AC's Thomas White studies economy

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Kristina Wyman's picture
Pablo Sierra-Carmona

On Wednesday, February 5, Dr. Thomas White, Associate Professor and Chairman of the Economics and Global Studies Department at Assumption College, published a research project titled the “Economic Indicators Project” which predicts a 1.5 percent growth in Worcester, Mass. for the first half of 2014. 
White developed the Worcester Economic Index, which “is an index of economic indicators that measures the performance of the Worcester area economy,” as defined in his report. The variables White used in the WEI were nonfarm payroll employment, household employment and the unemployment rate. 
“What’s unique about this is the fact that I’m doing it for Worcester. But there have been people who have done this kind of work in other areas, both at the state and national levels,” White said. “So the techniques I used have been developed before. My new contribution is applying it to Worcester.”
White’s WEI shows that the economy is making a slow recovery since the Great Recession of 2008-2009. His data ranges from December 2012 to December 2013. The WEI increased by 0.7 percent during that period of time. 
To predict the future WEI, White used leading economic indicators, which are variables that indicate changes in other variables. 
“For example, since the WEI is based on local employment an increase in the amount of help wanted advertising may be an indicator that employment (and the WEI) will increase in the near future,” White writes in his report.
White used national leading economic indicators. The first one is changes in consumer expectations, which is the behavior of the consumer and how he or she is likely to spend depending on future economic expectations. The second national leading economic indicator is change in the Standard & Poor’s 500 index, which “reflects investor attitudes toward future business conditions.” The third national leading economic indicator is the interest rate spread, which “is the difference between the yield on a 10-year treasure and the federal funds rate.” Lastly, the fourth national leading indicator is the Lending Credit Index, which “is a composite of several financial sector variables that are meant to capture credit market conditions,” said White’s report.
White used those national leading indicators and combined the past growth of the WEI to forecast a growth rate after a period of six months. According to White’s data, the predicted growth is from 1.5 to 1.7 percent on an annualized basis for the first six months of 2014.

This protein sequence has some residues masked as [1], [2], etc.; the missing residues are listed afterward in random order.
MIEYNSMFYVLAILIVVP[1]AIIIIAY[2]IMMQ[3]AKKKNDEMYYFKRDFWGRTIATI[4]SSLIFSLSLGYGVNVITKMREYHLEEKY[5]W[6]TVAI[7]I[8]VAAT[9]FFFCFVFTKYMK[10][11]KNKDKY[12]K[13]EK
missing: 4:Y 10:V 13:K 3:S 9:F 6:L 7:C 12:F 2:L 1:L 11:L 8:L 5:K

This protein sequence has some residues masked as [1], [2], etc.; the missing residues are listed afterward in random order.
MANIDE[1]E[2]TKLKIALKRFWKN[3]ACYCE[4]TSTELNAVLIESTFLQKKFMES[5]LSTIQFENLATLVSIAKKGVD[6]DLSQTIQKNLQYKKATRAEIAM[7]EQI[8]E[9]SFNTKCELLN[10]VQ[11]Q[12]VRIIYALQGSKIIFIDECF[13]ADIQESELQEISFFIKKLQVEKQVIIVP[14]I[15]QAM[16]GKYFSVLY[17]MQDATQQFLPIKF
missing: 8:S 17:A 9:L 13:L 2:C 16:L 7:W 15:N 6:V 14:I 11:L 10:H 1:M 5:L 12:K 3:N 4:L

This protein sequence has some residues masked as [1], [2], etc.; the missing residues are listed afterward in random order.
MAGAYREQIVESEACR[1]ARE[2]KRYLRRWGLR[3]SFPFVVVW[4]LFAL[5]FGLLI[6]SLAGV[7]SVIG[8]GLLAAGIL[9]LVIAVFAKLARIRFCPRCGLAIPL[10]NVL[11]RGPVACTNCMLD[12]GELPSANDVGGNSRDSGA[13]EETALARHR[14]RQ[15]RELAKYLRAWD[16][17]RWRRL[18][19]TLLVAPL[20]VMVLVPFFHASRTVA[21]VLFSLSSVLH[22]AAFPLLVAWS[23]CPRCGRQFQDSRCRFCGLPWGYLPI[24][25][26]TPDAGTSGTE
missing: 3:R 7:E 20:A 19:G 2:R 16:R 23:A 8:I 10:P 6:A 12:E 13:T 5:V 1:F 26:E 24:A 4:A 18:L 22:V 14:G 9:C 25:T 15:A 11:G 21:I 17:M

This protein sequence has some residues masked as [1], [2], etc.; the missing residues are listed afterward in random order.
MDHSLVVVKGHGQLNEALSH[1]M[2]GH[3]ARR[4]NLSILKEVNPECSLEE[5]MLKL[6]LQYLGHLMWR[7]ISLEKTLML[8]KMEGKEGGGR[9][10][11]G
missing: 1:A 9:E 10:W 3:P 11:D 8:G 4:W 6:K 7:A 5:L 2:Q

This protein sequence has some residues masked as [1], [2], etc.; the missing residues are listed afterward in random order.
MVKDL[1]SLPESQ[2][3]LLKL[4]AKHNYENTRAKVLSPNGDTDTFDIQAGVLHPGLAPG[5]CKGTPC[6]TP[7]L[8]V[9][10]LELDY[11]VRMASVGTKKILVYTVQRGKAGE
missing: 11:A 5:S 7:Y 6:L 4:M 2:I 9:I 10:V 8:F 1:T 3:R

In order to see even further where the Worcester economy is heading, White used both the national and local leading indicators. The local leading indicators White used were initial unemployment claims, the amount of online help-wanted ads, the number of new business incorporations and the increase of building permits. All of these local leading indicators were concentrated on the Worcester local area.
White calculated a diffusion index to see how the local leading indicators are showing a positive direction of the economy. White indicates that a diffusion index above 50 shows a growing economy, and from his data 11 out of the 12 months show growth. In October of 2013 the diffusion index fell down to 33.3; however, it went back up to 66.7 for the last two months of the year. 
White concludes that for the upcoming three to six months, the WEI is expected to grow at around 1.5 percent. He writes that the analysis of the local leading indicators also hint towards a growth in the economy.
Dr. Francis Lazarus, Provost and Vice President of Academic Affairs, suggested this kind of research.
“The Provost of the College thought it was a good idea for us to be able to offer a report like this on the local economy,” White said. “The College is very involved in the local community, this is just one more thing people at the College are doing to contribute to the community.”
White has served as Chairman of the Economics and Global Studies Department for five years, and has been teaching at the College for almost 20 years. 
As a faculty member, White recognizes the importance of students taking economics classes as part of their Assumption education.
“We’re all living in the economy; we’re all part of the economy. And having an understanding of economic concepts is helpful,” White said. “It’s a systematic way of thinking. It helps with critical thinking skills, analytical skills; students learn graphical and quantitative analysis, but also need to be able to explain complicated concepts through their writing. So economics helps students develop important basic skills. What I hope happens when students get exposed to economics is they realize ‘Hey, that’s interesting, maybe I’ll take another economics class.’”
White received his bachelor’s degree in economics from Iowa State University and his master’s and Ph.D. degrees in economics from the State University of New York at Binghamton.
White’s research can be read more in depth at The Economic Indicators Project will have quarterly updates. The next report will be published early May 2014.

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